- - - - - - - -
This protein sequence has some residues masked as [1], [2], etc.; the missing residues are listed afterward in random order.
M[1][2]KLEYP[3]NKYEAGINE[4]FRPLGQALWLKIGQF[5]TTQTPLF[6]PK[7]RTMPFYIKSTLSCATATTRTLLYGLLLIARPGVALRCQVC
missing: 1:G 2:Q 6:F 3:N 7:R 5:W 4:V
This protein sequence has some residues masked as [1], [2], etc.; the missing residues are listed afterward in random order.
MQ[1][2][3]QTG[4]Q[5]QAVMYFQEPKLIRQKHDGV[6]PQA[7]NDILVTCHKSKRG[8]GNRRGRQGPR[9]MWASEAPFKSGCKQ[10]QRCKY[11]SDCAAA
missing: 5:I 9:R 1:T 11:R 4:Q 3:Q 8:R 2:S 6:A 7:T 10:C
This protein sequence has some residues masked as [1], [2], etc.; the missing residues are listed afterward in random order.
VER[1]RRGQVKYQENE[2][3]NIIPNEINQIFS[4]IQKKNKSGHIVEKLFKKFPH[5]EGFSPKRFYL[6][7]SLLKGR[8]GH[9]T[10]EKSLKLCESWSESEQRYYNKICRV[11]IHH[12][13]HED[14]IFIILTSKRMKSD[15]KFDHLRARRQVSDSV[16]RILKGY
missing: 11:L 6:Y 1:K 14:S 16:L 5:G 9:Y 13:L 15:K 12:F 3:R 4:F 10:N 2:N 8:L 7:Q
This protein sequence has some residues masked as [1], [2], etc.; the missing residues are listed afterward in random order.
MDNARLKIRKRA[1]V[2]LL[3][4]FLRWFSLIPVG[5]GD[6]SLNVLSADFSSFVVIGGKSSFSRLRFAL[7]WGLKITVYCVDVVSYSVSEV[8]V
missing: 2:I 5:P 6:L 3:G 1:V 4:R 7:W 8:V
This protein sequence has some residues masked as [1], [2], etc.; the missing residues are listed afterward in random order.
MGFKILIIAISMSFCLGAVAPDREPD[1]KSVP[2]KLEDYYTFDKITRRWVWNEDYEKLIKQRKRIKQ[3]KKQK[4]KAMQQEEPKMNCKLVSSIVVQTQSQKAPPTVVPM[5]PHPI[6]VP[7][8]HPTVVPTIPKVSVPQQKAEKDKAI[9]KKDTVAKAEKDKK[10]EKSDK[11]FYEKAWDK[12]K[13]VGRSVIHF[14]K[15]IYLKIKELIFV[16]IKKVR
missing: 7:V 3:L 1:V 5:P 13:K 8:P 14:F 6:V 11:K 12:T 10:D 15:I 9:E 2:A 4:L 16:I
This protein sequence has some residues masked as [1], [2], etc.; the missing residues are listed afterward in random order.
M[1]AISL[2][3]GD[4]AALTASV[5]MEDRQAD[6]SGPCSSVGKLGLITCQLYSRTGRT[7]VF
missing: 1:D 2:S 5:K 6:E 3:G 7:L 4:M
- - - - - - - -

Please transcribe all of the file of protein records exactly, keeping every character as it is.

This protein sequence has some residues masked as [1], [2], etc.; the missing residues are listed afterward in random order.
M[1][2]KLEYP[3]NKYEAGINE[4]FRPLGQALWLKIGQF[5]TTQTPLF[6]PK[7]RTMPFYIKSTLSCATATTRTLLYGLLLIARPGVALRCQVC
missing: 1:G 2:Q 6:F 3:N 7:R 5:W 4:V
This protein sequence has some residues masked as [1], [2], etc.; the missing residues are listed afterward in random order.
MQ[1][2][3]QTG[4]Q[5]QAVMYFQEPKLIRQKHDGV[6]PQA[7]NDILVTCHKSKRG[8]GNRRGRQGPR[9]MWASEAPFKSGCKQ[10]QRCKY[11]SDCAAA
missing: 5:I 9:R 1:T 11:R 4:Q 3:Q 8:R 2:S 6:A 7:T 10:C
This protein sequence has some residues masked as [1], [2], etc.; the missing residues are listed afterward in random order.
VER[1]RRGQVKYQENE[2][3]NIIPNEINQIFS[4]IQKKNKSGHIVEKLFKKFPH[5]EGFSPKRFYL[6][7]SLLKGR[8]GH[9]T[10]EKSLKLCESWSESEQRYYNKICRV[11]IHH[12][13]HED[14]IFIILTSKRMKSD[15]KFDHLRARRQVSDSV[16]RILKGY
missing: 11:L 6:Y 1:K 14:S 16:L 5:G 9:Y 13:L 15:K 12:F 3:R 4:F 10:N 2:N 8:L 7:Q
This protein sequence has some residues masked as [1], [2], etc.; the missing residues are listed afterward in random order.
MDNARLKIRKRA[1]V[2]LL[3][4]FLRWFSLIPVG[5]GD[6]SLNVLSADFSSFVVIGGKSSFSRLRFAL[7]WGLKITVYCVDVVSYSVSEV[8]V
missing: 2:I 5:P 6:L 3:G 1:V 4:R 7:W 8:V
This protein sequence has some residues masked as [1], [2], etc.; the missing residues are listed afterward in random order.
MGFKILIIAISMSFCLGAVAPDREPD[1]KSVP[2]KLEDYYTFDKITRRWVWNEDYEKLIKQRKRIKQ[3]KKQK[4]KAMQQEEPKMNCKLVSSIVVQTQSQKAPPTVVPM[5]PHPI[6]VP[7][8]HPTVVPTIPKVSVPQQKAEKDKAI[9]KKDTVAKAEKDKK[10]EKSDK[11]FYEKAWDK[12]K[13]VGRSVIHF[14]K[15]IYLKIKELIFV[16]IKKVR
missing: 7:V 3:L 1:V 5:P 13:K 8:P 14:F 6:V 11:K 12:T 10:D 15:I 9:E 2:A 4:L 16:I
This protein sequence has some residues masked as [1], [2], etc.; the missing residues are listed afterward in random order.
M[1]AISL[2][3]GD[4]AALTASV[5]MEDRQAD[6]SGPCSSVGKLGLITCQLYSRTGRT[7]VF
missing: 1:D 2:S 5:K 6:E 3:G 7:L 4:M